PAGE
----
Are You Using Fixed Deposits for the Right Reasons?
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Many Malaysians like to keep their cash reserves in fixed deposits. In fact, Bank Negara Malaysia statistics show that Malaysians placed about RM500 billion in fixed deposits up until 2019. That’s a lot of cash in fixed deposits! To put that number in perspective, fixed deposits held by the government, financial institutions and businesses combined only come up to about RM450 billion.
While fixed deposits can play a role in a financial plan, it’s important not to put too much cash into your fixed deposits, or, especially, rely solely on fixed deposits for all aspects of your financial plan. Though you can keep your short-term savings in fixed deposits, you shouldn’t be using fixed deposits for your emergency fund and your long-term investments.
Don’t use fixed deposits for your emergency fund
Fixed deposits aren’t the right place to keep your emergency fund because, with a fixed deposit, your money is locked up. That’s not very useful in an emergency. With an emergency fund, you should prioritise liquidity over earning a high rate because you need to access the money at a moment’s notice. How can you pay for an unexpected medical bill or a car repair if your funds are locked up for 6 to 12 months?
Rather than keeping your emergency fund locked up in fixed deposits, you should go for an option that allows you to access your money quickly when life throws you a curveball. That could be a savings account, or a cash management portfolio, such as StashAway Simple™.
Don’t use fixed deposits for your long-term investments
You should not be using fixed deposits for long-term investments. Fixed deposits may seem safe because they guarantee you a rate, but in reality, keeping your cash in a fixed deposit account for 3 to 5 years (or longer) guarantees that your money compounds at a much lower rate than if you were to invest in a diversified investment portfolio in that same period of time.
The graph below shows how much more wealth you’d have over time if you invested your cash instead of putting your cash in a fixed deposit.
The value of your cash in a 2% fixed deposit account versus invested at 6% p.a in 20 years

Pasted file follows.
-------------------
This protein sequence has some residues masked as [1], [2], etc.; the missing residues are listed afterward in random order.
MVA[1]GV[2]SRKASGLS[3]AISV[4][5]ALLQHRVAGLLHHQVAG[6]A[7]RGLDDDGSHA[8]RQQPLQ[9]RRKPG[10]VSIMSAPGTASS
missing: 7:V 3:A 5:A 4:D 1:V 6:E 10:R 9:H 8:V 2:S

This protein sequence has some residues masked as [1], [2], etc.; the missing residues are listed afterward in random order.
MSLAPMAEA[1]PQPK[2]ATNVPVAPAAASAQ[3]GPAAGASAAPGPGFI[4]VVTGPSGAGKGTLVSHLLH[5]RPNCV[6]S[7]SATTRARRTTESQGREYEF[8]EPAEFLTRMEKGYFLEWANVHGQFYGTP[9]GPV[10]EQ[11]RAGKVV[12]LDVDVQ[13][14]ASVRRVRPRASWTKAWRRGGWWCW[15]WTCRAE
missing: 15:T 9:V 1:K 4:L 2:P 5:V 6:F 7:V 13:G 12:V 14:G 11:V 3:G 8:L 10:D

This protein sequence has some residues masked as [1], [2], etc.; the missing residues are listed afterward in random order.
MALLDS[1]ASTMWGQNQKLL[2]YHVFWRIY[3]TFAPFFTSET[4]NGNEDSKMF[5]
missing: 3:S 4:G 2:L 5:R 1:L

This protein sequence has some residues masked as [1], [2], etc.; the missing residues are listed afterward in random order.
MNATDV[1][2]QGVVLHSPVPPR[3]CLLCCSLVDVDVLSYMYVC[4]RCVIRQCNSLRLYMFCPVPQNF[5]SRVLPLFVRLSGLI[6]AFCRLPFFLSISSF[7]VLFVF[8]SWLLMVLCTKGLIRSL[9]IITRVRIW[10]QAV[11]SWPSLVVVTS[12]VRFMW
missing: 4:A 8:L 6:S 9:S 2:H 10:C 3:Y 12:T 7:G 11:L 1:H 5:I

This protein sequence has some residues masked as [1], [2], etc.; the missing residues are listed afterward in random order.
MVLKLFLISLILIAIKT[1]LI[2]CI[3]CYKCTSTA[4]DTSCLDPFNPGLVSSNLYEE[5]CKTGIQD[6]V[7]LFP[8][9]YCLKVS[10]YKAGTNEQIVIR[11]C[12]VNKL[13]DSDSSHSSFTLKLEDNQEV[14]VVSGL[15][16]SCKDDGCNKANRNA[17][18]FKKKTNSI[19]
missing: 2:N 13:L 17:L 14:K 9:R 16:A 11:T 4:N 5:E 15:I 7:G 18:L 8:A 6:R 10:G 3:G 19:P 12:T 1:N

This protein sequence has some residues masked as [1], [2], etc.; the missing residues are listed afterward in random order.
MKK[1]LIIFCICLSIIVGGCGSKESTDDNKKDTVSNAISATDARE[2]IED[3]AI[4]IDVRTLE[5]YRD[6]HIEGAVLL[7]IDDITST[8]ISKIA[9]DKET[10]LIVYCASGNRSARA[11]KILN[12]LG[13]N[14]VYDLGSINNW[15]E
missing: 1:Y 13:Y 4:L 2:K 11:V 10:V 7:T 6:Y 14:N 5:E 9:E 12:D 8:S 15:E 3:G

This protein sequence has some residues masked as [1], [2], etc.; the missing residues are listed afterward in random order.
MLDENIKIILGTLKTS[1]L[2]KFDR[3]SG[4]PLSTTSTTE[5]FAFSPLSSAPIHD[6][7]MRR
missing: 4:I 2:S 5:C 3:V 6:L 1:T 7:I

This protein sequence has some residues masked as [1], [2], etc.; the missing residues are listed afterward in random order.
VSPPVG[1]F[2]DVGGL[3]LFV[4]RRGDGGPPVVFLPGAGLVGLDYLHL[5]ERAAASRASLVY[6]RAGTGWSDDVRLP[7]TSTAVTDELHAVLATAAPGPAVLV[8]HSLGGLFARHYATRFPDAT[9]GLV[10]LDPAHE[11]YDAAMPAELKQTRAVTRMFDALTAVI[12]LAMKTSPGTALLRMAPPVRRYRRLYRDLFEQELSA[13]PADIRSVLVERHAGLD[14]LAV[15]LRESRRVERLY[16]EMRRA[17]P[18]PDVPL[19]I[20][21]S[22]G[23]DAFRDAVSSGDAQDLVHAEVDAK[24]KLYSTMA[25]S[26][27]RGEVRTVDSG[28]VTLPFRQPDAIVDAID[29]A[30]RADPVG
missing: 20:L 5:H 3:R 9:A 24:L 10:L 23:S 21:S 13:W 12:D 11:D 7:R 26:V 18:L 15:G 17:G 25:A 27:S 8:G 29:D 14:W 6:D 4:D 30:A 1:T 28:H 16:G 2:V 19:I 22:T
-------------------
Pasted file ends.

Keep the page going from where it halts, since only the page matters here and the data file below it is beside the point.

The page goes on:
Assumptions: Returns compound annually
If you kept RM50,000 in a fixed deposit account that returned 2% every year, you would have RM74,297 in 20 years. On the other hand, if you invested that same amount in a balanced investment portfolio that returned 6% every year, your cash would have grown to RM160,356 in 20 years.
In other words, you would have earned RM86,059 more if you had invested your cash in an investment portfolio instead of keeping it in a fixed deposit for 20 years. Over the long term, investing your money magnifies the power of compounding, and makes your money work much harder for you.
Here’s another way to look at it: You’d have to put up a much higher deposit in your fixed deposit today to earn as much as you would have if you invested in the markets. To get RM160,000 in 20 years in a fixed deposit, you’d have to put up RM107,000 today whereas you’d only need to invest RM50,000 in the markets to get to that same amount in 20 years.
Even if you consider yourself risk-averse, you shouldn’t completely stay out of the markets. Keep in mind that investing isn’t inherently high-risk, you can choose to invest in lower-risk portfolios that limit your downside in the short term. Keep in mind that when you’re investing for the long term, your investments will have more time to recoup any short-term losses so you can afford to take a little bit more risk. In fact, markets have historically gone up over the long term and staying invested for 10 to 20 years or more allows you to ride that upward trajectory.
If you’re risk-averse, you can also take additional steps such as dollar-cost averaging to manage your risk exposure when investing in the markets, instead of relying on fixed deposits for your retirement savings.
Be cautious about using fixed deposits for your short-term investments
If you’re saving up for a big expenditure coming up in the next few months or in the next year, such as buying a car or putting a downpayment on a house, fixed deposits can be one place to keep your funds. Since these expenditures are predictable, you can use fixed deposits to earn a rate on your short-term savings so that your money doesn’t lose value to inflation before you make your purchase.
But, you also have to make sure you can liquidate your fixed deposits in time to pay for those expenditures. For example, if you’re looking to buy a house in 12 months, then you need to use a 12-month fixed deposit to earn the best rate on that cash. Constantly aligning your withdrawals with when you want to use your cash is a hassle.
Plus, you don’t have the flexibility and freedom to make changes to your goals when you use a fixed deposit. What if you change your mind and want to buy a house in 6 months instead of in 12 months? Losing the returns you’ve accrued on your fixed deposit shouldn’t be the price you have to pay to get to do what you want with your money.
A better alternative to fixed deposits
Alternatively, StashAway Simple™ allows you to flexibly manage your cash and earn a projected rate that’s comparable to a fixed deposit, but without locking up your funds. Whether you’re using your cash for your short-term savings or your emergency fund, StashAway Simple™ fits in your financial plan as another ultra-low risk investment that you can withdraw from at any time without losing the interest accrued on that cash. Learn more about StashAway Simple™ here.